The Whites midfielder is expected to start in a game that will decide Poland s fate in Group E.
Sweden sit top going into the last round of fixtures before the knockout stages, having taken four points from the first two games, and have already qualified for the last 16 whatever happens today, while the Poles are bottom with a single point.
The permutations for Group E are complicated but the task for Klich and Poland is simple - they must win, whatever happens in the other game between Spain and Slovakia.
Klich started both of the opening two games, making his major tournament debut at the age of 31 in the 2-1 defeat to Slovakia.
If anyone is built for the rigorous demands of tournament football it's the man who played 93 of Marcelo Bielsa's first 94 Championship games at Leeds United.
In the Premier League last season he started just 28 of the 38 fixtures but failed to feature in only three and for two of those he was given time off by Bielsa in order to allow him to end the season on a high and keep him fresh.
Ahead of his third Euro 2020 game in nine days, Klich is still feeling fresh.
"I like short breaks," he said.
"I could only play matches and not train at all. No problem for me. I've made a lot of appearances this season and I know how I should recover. Physically there is no difference between playing for the national team and playing for the club. Of course, it all depends on how much and how you run. But I feel fine. I like to play every three days and that suits me."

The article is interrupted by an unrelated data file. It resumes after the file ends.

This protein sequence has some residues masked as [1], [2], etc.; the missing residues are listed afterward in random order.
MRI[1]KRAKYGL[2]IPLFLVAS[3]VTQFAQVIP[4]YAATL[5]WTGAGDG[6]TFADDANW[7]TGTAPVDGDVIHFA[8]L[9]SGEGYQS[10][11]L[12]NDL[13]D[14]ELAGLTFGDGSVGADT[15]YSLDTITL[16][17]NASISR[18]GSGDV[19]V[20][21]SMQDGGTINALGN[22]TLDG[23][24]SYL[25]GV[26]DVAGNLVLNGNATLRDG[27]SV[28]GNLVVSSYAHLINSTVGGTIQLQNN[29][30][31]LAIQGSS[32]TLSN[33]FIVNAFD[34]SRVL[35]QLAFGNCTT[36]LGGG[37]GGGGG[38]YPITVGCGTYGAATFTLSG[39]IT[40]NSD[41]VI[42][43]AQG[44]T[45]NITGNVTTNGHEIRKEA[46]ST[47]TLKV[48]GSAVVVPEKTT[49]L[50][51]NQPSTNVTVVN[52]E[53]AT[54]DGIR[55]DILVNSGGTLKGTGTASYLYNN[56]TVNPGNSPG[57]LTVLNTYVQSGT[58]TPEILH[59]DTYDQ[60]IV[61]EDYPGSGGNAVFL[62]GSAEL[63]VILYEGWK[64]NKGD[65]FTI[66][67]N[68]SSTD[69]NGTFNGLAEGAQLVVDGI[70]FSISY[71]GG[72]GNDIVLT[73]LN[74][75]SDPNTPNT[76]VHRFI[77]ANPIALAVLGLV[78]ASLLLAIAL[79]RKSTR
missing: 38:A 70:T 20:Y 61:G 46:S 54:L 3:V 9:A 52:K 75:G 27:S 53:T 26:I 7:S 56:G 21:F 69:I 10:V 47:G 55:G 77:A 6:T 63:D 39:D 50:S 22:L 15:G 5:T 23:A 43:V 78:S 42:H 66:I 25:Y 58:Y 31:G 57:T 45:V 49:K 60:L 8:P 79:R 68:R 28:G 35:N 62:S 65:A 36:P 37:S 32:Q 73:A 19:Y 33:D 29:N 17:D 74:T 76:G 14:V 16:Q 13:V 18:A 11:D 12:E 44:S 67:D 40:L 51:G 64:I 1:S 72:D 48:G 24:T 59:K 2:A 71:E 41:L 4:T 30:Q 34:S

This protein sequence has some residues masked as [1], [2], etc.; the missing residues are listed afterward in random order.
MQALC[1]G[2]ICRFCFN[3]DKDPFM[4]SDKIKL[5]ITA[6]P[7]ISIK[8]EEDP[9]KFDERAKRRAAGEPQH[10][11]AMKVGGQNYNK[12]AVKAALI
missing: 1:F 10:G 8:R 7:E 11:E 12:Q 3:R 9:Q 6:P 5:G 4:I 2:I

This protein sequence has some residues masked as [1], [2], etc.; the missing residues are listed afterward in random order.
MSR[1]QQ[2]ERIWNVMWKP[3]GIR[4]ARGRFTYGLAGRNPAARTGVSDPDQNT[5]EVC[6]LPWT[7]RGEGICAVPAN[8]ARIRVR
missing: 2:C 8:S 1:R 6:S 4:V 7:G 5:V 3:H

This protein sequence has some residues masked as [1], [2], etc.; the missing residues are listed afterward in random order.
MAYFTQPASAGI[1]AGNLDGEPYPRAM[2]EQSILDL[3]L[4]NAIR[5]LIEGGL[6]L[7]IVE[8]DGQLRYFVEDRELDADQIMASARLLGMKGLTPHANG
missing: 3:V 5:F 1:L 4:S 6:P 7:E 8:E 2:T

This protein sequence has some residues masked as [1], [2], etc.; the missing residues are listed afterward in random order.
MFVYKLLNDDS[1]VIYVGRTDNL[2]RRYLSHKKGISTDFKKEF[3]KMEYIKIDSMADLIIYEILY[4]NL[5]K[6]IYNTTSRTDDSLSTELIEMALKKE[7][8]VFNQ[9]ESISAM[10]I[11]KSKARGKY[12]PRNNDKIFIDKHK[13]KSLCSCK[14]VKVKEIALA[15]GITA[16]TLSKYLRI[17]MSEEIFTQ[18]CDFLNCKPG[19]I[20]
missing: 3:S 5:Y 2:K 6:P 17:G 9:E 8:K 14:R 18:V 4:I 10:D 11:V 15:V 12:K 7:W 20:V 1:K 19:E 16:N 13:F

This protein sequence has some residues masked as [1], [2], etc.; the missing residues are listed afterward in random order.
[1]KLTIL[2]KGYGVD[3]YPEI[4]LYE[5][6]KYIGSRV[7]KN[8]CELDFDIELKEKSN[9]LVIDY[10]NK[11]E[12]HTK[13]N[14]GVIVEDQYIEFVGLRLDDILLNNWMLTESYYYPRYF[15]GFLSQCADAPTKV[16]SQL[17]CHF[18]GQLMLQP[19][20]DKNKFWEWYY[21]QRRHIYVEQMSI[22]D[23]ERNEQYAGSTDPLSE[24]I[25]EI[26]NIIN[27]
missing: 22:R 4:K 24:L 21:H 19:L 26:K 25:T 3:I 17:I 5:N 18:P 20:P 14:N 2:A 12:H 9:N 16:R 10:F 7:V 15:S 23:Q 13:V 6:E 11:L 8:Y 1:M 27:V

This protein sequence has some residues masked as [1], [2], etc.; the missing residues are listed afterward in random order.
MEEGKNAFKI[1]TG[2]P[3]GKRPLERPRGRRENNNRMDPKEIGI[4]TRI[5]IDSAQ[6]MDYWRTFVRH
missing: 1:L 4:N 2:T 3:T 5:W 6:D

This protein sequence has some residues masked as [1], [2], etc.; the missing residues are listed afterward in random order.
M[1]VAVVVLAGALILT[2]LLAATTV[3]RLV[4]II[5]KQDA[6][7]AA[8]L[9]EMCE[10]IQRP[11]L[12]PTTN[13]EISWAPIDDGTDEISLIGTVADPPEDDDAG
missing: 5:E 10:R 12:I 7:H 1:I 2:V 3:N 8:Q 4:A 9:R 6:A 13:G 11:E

Another man feeling fresh, having not yet played at this summer's tournament, is former Leeds defender Pontus Jansson.
Klich hopes the centre-half is in the Sweden line up this evening.
"I wrote to him under his last post on Instagram Stories that I hope he won't be in the match against us, as fast as he was in this video," said Klich.
"The Swedes were doing sprints in training at the time and Jansson posted it online.
"I hope Pontus will play against us, because I haven't seen him for a long time and I'd love to face him."
With Sweden already through, Janne Andersson may decide to give players a rest and rotation could give Jansson his first minutes of the Euros, but having shut out both Spain and Slovakia and put together a mean defensive record since March, it's difficult to argue he should change his back line.
Klich acknowledges how difficult this evening's opponents will be to break down, but is confident Poland will find a way.
"We know that the Swedes conceded just one goal in the last seven games and are very well organized defensively," he said.
"However, if we play fast ball, we will concentrate on what we have to do, we are able to score at least one goal for them. I think that Robert Lewandowski himself would like to score two goals. We have a plan for this game, first of all we have to not concede at the back and we will definitely score something. We will fight."
Klich will be key to the fight, using his pressing ability to put Sweden under pressure and his creativity in the final third to try and unlock a stubborn defence.
He received a vote of confidence from boss Paulo Sousa after the pre-tournament friendly against Russia, although the Portuguese did say he expected more from the Leeds man.
Tonight would be the perfect time to deliver what his manager wants, when his country needs it most.
"I'm not 18 anymore and I know how it all works in football," said Klich.
"For the first time during the term of office of the new coach, I played in the match against Russia and in my opinion it was positive. I know the coach said after this game that I can play even better and I totally agree with him. I know I can give the team even more."